- On average, brand-name Neurontin costs $655 for 90, 300 mg capsules without insurance. For the same prescription, generic Neurontin costs $139. Switching from brand-name to generic Neurontin could save you $516 or 78%.
- On average, brand-name Cozaar costs $169 for 30, 50 mg tablets without insurance. For the same prescription, generic Cozaar costs $54. Switching from brand-name to generic Cozaar could save you $115 or 68%.
- On average, brand-name Lipitor costs $575 for 30, 40 mg tablets. For the same prescription, generic Lipitor costs $85. Switching from brand-name to generic Lipitor could save you $490 or 85%.
* Prescription prices change often. These average cash prices (cost without insurance and before discounts) are estimates based on the date of publication and are subject to change.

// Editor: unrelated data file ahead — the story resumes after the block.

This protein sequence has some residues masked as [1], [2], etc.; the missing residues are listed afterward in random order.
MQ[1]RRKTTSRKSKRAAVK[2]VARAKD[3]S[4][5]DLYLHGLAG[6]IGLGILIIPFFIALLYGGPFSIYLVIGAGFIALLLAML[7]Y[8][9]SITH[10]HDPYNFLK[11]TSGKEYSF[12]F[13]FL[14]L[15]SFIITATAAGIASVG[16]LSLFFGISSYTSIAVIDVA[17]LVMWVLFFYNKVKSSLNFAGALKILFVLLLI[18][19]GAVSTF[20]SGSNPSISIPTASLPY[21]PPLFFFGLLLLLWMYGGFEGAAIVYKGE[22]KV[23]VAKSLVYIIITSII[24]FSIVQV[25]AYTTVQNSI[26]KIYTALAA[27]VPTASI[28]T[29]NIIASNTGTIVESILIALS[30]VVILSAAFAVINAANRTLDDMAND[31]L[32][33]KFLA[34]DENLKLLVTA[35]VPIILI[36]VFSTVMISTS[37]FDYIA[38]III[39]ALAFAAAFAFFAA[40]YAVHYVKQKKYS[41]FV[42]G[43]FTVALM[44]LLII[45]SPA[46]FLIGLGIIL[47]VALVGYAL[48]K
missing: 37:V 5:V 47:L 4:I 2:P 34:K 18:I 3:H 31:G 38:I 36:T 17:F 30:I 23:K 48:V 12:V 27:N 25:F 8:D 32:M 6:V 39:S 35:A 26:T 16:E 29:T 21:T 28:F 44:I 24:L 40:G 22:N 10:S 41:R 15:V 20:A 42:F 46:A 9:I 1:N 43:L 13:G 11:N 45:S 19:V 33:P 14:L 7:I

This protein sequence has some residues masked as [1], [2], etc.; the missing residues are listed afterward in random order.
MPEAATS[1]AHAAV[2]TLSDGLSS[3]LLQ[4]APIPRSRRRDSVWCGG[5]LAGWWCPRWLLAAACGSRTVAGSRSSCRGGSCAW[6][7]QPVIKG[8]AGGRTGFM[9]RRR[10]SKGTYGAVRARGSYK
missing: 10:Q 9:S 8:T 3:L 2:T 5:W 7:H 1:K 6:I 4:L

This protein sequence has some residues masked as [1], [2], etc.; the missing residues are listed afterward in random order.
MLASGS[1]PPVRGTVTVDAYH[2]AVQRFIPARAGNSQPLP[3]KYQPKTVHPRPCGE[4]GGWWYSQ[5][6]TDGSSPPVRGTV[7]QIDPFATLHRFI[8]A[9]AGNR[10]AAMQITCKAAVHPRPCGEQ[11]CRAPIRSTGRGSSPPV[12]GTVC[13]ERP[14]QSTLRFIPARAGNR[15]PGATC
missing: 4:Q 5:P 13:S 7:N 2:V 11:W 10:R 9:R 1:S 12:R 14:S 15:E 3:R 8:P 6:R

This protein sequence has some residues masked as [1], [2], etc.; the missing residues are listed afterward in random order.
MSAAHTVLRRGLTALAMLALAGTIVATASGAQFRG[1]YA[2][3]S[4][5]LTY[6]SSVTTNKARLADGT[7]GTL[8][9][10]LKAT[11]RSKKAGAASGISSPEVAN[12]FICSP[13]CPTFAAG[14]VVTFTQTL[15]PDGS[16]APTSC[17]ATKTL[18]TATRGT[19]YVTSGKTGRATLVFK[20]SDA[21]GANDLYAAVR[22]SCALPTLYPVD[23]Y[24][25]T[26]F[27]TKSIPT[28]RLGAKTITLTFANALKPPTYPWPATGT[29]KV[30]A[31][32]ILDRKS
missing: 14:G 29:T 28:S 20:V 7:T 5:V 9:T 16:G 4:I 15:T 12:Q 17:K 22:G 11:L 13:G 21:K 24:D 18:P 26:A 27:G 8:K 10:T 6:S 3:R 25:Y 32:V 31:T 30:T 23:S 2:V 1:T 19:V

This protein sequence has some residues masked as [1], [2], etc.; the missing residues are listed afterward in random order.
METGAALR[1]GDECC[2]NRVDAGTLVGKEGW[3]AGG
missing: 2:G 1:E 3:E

You can save even more money on prescriptions thanks to WorkMoney’s partnership with SingleCare. Download your free SingleCare discount card and use it to lower your bill at the pharmacy counter – you can use it whether or not you have insurance! How to switch from a brand name to a generic drug
Every state has a law that allows the pharmacist to substitute a generic drug for a brand-name product when a generic is available unless:
- You request that the brand name is dispensed
- Your doctor requests that the brand name is dispensed
In many cases, if you opt for the brand when there is a generic available, you may have to pay a higher copay—or the drug may not be covered at all. You can consult your insurance plan or pharmacist for up-to-date information and pricing.